Testosterone and socioeconomic position: Mendelian Randomization in 306,248 men and women participants of UK Biobank

Amanda M M Hughes*, Sean Harrison, Laura D Howe, Neil M Davies

*Corresponding author for this work

Research output: Contribution to journalArticle (Academic Journal)peer-review

Abstract

Men with more advantaged socioeconomic position (SEP) have been observed to have higher levels of testosterone. It is unclear whether these associations arise because testosterone has a causal impact on SEP. In 306,248 participants of UK Biobank, we performed sex-stratified genome-wide association analysis to identify genetic variants associated with testosterone. Using the identified variants, we performed Mendelian randomization analysis of the influence of testosterone on socioeconomic position, including income, employment status, neighborhood-level deprivation, and educational qualifications; on health, including self-rated health and BMI, and on risk-taking behavior. We found little evidence that testosterone affected socioeconomic position, health, or risk-taking. Our results therefore suggest it is unlikely that testosterone meaningfully affects these outcomes in men or women. Differences between Mendelian randomization and multivariable-adjusted estimates suggest previously reported associations with socioeconomic position and health may be due to residual confounding or reverse causation.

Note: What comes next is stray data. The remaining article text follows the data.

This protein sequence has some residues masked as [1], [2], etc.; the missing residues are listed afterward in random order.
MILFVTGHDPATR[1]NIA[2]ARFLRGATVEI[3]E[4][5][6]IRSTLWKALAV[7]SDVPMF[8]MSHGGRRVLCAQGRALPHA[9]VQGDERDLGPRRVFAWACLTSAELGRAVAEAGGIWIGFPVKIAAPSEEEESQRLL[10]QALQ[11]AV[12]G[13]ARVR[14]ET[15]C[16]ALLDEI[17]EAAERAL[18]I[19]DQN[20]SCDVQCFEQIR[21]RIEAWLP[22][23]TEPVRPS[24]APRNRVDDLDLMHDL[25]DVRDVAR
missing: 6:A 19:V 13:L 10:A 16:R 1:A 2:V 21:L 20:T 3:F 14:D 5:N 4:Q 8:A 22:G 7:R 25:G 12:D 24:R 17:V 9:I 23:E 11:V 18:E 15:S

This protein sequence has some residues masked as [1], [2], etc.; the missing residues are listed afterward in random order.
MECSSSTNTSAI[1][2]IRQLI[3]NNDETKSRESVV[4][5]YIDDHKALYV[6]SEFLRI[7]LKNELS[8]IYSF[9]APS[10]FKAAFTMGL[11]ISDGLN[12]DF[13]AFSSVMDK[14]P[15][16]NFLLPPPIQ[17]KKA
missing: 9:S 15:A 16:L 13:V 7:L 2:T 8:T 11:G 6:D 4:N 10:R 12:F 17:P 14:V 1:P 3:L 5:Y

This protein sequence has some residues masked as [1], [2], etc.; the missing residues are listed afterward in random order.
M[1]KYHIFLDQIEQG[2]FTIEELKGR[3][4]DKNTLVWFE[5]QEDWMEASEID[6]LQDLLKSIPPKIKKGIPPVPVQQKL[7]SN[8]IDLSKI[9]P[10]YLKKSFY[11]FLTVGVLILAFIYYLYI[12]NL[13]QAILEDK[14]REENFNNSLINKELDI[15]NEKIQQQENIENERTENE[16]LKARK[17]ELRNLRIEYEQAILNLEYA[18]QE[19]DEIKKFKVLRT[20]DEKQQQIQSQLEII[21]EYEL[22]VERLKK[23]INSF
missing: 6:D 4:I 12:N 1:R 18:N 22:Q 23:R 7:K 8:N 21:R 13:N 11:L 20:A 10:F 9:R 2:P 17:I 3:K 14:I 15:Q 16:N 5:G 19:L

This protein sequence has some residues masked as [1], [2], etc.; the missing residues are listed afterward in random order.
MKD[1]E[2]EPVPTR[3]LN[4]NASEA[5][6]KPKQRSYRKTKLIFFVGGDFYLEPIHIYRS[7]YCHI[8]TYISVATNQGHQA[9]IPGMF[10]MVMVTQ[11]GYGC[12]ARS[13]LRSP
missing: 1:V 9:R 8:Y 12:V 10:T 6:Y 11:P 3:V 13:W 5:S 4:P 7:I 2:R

Original languageEnglish
JournalScience Advances
Publication statusAccepted/In press - 10 Jun 2021

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